Monday, August 25, 2008

It's All Relative

I stopped by the dry cleaners a couple of days ago to pick up a load of shirts, and my friend the owner was there. She isn't always. She showed me her custom-decorated finger nails with glittery crap that represented her soon-to-be-born granddaughter. This woman is really funny and always seems to be running on adrenaline.

She asked how I was, and I said I was fine but that I had sent my last kid to college and was in a kind of mourning. She hugged me and then talked about how sad she was when her daughters left for college. She couldn't wait for her son to leave, though, because he was such a handful. So many mothers of sons have said the same thing to me, and I'm beginning to be grateful I have daughters (not that I wasn't already).

While we were commiserating, another customer came in, and Hyper Dry Cleaner hugged her, too, and told her she looked great. Turns out this other woman has cancer of some kind and is in the middle of a series of chemotherapy treatments. She expects her hair to begin to grow sometime near Christmas, and she showed off her wig. It really was a great looking wig—never having seen this woman before, I had no idea I wasn't looking at her real hair.

Hyper Dry Cleaner introduced me as someone who has lost her last kid to college, and she used a tone that suggested this woman with cancer and no hair should feel sorry for me. I quickly said our situations did not compare—I felt so selfish to be disturbed over my relatively insignificant situation. But this woman with cancer joined right in on the subject to tell me she knows exactly how I feel because she has been through the same thing.

Maybe she was just happy to have the spotlight taken off of her, or maybe she was relieved to be able to talk about something other than cancer. Whatever she was feeling, I found great solace in hearing stories of someone else's struggle. Those ten minutes at the dry cleaners were like medicine, and I left feeling grateful for being part of the encounter.

Why do I keep meeting people without finding out their names? I think of Small Town as a cocoon where everyone knows everyone else. Clearly that isn't true. Clearly there are so many people here still left to meet, and they each have a story to tell. Some of them might even be interested in listening to mine.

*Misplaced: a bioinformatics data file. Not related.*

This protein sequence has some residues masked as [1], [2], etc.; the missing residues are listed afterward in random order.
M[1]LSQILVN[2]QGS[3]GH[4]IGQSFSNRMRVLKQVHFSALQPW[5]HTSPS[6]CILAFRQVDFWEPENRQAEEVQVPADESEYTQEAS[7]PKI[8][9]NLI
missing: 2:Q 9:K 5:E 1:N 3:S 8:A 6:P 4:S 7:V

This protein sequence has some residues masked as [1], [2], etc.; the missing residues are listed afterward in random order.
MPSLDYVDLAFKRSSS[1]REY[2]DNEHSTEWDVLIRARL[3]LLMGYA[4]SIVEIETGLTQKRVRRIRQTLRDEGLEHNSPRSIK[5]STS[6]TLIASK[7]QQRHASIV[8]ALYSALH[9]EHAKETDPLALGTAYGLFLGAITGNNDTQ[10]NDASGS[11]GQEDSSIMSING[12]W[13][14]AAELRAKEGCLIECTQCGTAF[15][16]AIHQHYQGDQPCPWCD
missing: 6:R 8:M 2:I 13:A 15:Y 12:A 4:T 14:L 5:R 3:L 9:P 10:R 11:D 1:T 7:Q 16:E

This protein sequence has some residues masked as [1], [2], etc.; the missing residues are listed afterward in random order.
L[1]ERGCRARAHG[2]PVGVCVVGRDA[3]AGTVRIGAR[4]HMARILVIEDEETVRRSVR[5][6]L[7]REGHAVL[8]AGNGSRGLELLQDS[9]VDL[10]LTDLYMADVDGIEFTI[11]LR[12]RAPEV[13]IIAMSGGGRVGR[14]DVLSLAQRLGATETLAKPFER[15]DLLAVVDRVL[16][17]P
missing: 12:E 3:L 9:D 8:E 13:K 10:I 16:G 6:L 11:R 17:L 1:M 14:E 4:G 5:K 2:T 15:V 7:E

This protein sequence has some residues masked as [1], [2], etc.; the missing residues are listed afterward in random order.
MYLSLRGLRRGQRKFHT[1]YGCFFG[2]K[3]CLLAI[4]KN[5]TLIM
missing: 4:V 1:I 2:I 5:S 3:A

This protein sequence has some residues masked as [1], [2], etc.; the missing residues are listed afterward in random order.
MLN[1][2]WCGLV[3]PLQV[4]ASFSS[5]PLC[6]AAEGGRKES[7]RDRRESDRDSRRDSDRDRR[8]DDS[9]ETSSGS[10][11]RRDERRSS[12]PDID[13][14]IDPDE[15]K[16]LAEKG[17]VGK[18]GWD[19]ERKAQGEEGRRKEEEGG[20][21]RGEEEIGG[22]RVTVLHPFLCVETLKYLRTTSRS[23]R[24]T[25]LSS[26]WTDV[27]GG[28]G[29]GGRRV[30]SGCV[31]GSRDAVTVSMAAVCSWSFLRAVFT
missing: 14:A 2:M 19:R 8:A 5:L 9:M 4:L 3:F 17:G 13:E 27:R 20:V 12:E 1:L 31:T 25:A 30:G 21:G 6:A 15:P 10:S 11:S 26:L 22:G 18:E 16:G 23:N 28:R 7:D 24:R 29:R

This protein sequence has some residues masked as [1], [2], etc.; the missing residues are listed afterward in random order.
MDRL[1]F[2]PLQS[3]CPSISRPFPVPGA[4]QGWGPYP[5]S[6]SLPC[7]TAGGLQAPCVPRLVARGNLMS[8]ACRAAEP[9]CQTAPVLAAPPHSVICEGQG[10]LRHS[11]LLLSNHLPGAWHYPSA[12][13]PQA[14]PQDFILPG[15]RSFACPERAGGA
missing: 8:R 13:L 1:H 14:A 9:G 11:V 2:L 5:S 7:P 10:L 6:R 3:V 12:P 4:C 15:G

Rich said...

It all really is relative. You will always meet someone who is worse off than you BUT it does not mean your issues are not important too. This happens to me a lot working in health care.

And you always have us(your blog mates) who will listen to you.

Maria said...

I agree with Rich. I just spent the day looking at medical charts and realizing that even with all my medical woes, I am a very, very lucky woman.

But, still....I ate lunch with a woman who was mourning the fact that her husband didn't get his 50,000$ bonus this year in the real estate market and I kept thinking that really, considering that he was a member of something called "the million dollar baby club", things were not THAT bleak for them.

It's true...there is always someone higher on the totem pole than you and someone lower....

Mrs. G. said...

Are you kidding me? I know they would be interested in hearing yours.

dive said...

Everyone in Small Town (and everyone here in Blogville) loves to hear your stories, Robyn.

I'm with Rich, too, though Maria - as always - raises an interesting point.

Whatever other people's cares may be, yours are just as valid and important.
You are wonderfully caring, generous and sympathetic and at the moment you're going through a really crappy time emotionally.
As Rich says, we are here for you; your good ol' blog neighbours. Pop in for a cup of joe and a chat anytime.

Brenda said...

I think it's one of the things unique to humans: we do seem to find solace "in hearing stories of someone else's struggle." And I don't think it's necessarily to see who's got it the worst. Perhaps it's just reassuring to know we all go through rough spots of one type of another.